This book deals with the questions of how global governance can and ought to effectively address serious global problems, such as financial instability, military conflicts, distributive injustice and increasing concerns of ecological disasters.
Providing a unified theoretical framework, the contributors to this volume utilise argumentation research, broadening the concept by identifying the concerns about agency, lifeworld and shared reasoning that different strands of argumentation research have in common. Furthermore, they develop the concept of argumentative deontology in order to make sense of the processes through which argumentation comes to shape global governance.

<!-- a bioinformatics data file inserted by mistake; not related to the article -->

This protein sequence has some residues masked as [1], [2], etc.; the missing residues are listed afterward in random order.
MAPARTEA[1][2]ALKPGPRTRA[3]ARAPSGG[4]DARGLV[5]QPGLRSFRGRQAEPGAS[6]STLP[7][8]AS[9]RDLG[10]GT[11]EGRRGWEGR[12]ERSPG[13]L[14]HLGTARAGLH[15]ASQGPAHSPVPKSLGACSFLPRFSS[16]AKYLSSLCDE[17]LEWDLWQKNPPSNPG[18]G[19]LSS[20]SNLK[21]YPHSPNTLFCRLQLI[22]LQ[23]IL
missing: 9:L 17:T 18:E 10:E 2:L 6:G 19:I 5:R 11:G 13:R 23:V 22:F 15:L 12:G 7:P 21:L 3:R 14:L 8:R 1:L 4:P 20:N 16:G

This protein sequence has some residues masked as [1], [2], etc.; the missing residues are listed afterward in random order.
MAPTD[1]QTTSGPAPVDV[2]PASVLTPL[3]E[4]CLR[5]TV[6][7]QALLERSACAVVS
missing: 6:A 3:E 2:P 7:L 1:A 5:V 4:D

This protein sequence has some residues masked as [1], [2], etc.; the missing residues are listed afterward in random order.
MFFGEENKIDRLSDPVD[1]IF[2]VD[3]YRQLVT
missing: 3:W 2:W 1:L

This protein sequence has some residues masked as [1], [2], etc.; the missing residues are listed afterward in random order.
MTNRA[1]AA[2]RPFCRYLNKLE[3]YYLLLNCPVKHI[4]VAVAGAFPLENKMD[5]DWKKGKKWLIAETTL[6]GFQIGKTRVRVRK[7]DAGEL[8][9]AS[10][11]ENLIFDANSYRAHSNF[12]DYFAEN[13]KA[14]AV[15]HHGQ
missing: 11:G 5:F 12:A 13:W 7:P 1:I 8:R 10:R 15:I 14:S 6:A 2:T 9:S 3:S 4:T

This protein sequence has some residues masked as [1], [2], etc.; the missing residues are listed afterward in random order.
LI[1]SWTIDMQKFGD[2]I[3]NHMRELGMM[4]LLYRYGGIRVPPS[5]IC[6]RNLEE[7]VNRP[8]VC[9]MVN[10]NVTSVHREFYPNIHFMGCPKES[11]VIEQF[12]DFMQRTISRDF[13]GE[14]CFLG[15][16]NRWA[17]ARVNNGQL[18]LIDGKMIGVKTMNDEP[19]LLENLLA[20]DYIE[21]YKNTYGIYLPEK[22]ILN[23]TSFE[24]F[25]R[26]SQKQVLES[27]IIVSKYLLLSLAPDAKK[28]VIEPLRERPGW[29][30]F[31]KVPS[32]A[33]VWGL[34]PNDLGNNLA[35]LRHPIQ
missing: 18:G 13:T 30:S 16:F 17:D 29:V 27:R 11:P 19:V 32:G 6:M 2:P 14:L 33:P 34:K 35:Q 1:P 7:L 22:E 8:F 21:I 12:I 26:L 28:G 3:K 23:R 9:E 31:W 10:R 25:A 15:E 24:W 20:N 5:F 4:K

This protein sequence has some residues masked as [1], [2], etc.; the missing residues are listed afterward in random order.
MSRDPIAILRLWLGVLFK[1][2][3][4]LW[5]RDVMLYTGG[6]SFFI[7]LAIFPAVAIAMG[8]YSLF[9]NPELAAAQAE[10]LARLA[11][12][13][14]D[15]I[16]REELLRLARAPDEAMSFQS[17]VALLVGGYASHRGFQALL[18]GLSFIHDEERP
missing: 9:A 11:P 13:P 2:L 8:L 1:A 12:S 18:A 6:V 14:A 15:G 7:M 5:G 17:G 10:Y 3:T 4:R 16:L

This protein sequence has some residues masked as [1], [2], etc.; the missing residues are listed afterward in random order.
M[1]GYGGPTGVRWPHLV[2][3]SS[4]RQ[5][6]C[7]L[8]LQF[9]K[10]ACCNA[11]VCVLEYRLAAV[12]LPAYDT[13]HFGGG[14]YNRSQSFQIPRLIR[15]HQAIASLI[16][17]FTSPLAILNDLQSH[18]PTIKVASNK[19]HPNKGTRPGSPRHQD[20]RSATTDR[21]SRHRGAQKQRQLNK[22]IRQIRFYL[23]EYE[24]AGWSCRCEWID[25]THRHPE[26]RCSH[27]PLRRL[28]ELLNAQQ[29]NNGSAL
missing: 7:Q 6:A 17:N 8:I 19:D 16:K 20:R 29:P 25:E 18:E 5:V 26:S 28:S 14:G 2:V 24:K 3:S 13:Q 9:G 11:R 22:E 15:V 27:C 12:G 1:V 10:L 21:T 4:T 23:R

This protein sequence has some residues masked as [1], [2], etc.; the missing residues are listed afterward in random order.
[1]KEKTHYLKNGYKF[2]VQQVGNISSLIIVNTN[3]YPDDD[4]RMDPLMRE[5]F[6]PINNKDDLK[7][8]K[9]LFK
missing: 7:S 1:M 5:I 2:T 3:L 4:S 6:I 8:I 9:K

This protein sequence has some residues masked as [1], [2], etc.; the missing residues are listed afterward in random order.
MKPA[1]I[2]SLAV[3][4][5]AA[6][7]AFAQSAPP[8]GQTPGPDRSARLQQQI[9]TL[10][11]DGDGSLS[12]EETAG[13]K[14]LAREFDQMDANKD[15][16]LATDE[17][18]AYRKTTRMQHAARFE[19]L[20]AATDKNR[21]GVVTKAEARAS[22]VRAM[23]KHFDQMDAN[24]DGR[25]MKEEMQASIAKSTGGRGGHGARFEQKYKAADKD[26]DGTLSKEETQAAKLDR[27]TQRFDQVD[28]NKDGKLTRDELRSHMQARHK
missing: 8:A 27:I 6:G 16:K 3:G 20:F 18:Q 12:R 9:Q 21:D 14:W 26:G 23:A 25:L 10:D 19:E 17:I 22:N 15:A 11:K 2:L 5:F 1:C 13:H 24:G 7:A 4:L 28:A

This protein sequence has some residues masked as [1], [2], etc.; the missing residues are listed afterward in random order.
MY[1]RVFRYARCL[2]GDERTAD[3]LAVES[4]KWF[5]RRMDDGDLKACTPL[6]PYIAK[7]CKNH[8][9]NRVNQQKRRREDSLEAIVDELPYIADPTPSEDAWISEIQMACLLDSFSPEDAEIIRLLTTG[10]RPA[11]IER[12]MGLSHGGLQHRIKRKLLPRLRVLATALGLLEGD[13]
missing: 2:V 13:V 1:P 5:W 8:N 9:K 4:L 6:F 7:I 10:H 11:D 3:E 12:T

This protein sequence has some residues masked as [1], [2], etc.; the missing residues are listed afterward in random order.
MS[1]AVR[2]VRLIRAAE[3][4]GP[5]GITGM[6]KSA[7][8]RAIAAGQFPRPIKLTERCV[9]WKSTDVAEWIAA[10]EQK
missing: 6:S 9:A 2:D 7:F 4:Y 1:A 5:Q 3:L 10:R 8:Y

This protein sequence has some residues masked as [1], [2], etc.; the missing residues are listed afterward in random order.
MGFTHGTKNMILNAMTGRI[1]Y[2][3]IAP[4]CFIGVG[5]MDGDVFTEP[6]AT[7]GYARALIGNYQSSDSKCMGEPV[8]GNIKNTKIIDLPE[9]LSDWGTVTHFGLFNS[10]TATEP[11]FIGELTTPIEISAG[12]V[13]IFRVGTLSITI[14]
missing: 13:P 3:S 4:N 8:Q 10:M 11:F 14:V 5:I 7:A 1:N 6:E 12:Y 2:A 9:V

Empirically, the book demonstrates how ideas define actors’ interests, shape their interactions with each other, and ground intentions for collective action. Normatively, it provides an excellent theoretical platform for unveiling less visible manifestations of power in global politics and thereby improves our understandings of the ethical implications of global ordering.
Addressing topical issues such as conflict and inter-civilizational dialogue, decision-making in international regimes and organizations, the World Social Forum, the Women’s Environment and Development Organization and Tobin Tax, this book will be of interest to students and scholars of argumentation theory, globalization and global governance.